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One of the most misdiagnosed appendicular pathologies is lymphoid hyperplasia (LH) that can be managed con-servatively when identified early and is self-limiting. The aim of this retrospective study was to compare acute appendicitis (AA) with LH in terms of hematological parameters to determine whether there is a hematological predictor to distinguish the two diseases. Complete blood cell counts of patients with AA were compared with those having LH. One-hundred-ninety-five patients (118 male/77 female) underwent appendectomy. Histopathological examination re-vealed acute AA in 161 patients (82.6%), and negative appendectomy (NA) in 19 patients (9.7%). Of the NA specimens, 16 were LH (8.2%). Thirteen patients (6.7%) had AA with simultaneous LH. White blood cell count (p=0.030, neutrophil (p=0.009), neutrophil per-centage (p=0.009), and neutrophil/lymphocyte ratio (p=0.007) were significantly higher in AA whereas lymphocyte count (p=0.027), lymphocyte percentage (p=0.006) were significantly higher in LH. Multi logistic regression analysis revealed white blood cell count as the only independent predictor in distinguishing AA from LH with a 69.1% sensitivity, 80.0% specificity, 77.5% positive predictive value, and 72.1% negative predictive value. The cut-off value for white blood cell count was 11.3 Ku/L, and every one unit (1000/mm3) increase in white blood cell count raises the risk of AA by 1.24 times, while values below this value will increase the likelihood of LH. The most predictive complete blood count parameter in distinguishing LH from AA appears to be as white blood cell count.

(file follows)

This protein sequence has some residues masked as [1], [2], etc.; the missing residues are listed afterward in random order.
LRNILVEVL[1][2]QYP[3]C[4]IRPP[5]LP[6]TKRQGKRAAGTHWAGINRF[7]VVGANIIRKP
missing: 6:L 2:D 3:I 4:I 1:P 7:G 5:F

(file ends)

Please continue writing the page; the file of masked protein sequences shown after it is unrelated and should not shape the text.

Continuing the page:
Ahmet Kaya, Kerem Karaman, Mehmet Aziret, Metin Ercan, Elif Köse, Yavuz Selim Kahraman, Cengiz Karacaer. The role of hematological parameters in distinguishing acute appendicitis from lymphoid hyperplasia. Ulusal travma ve acil cerrahi dergisi = Turkish journal of trauma & emergency surgery : TJTES. 2022 Apr;28(4):434-439

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PMID: 35485518

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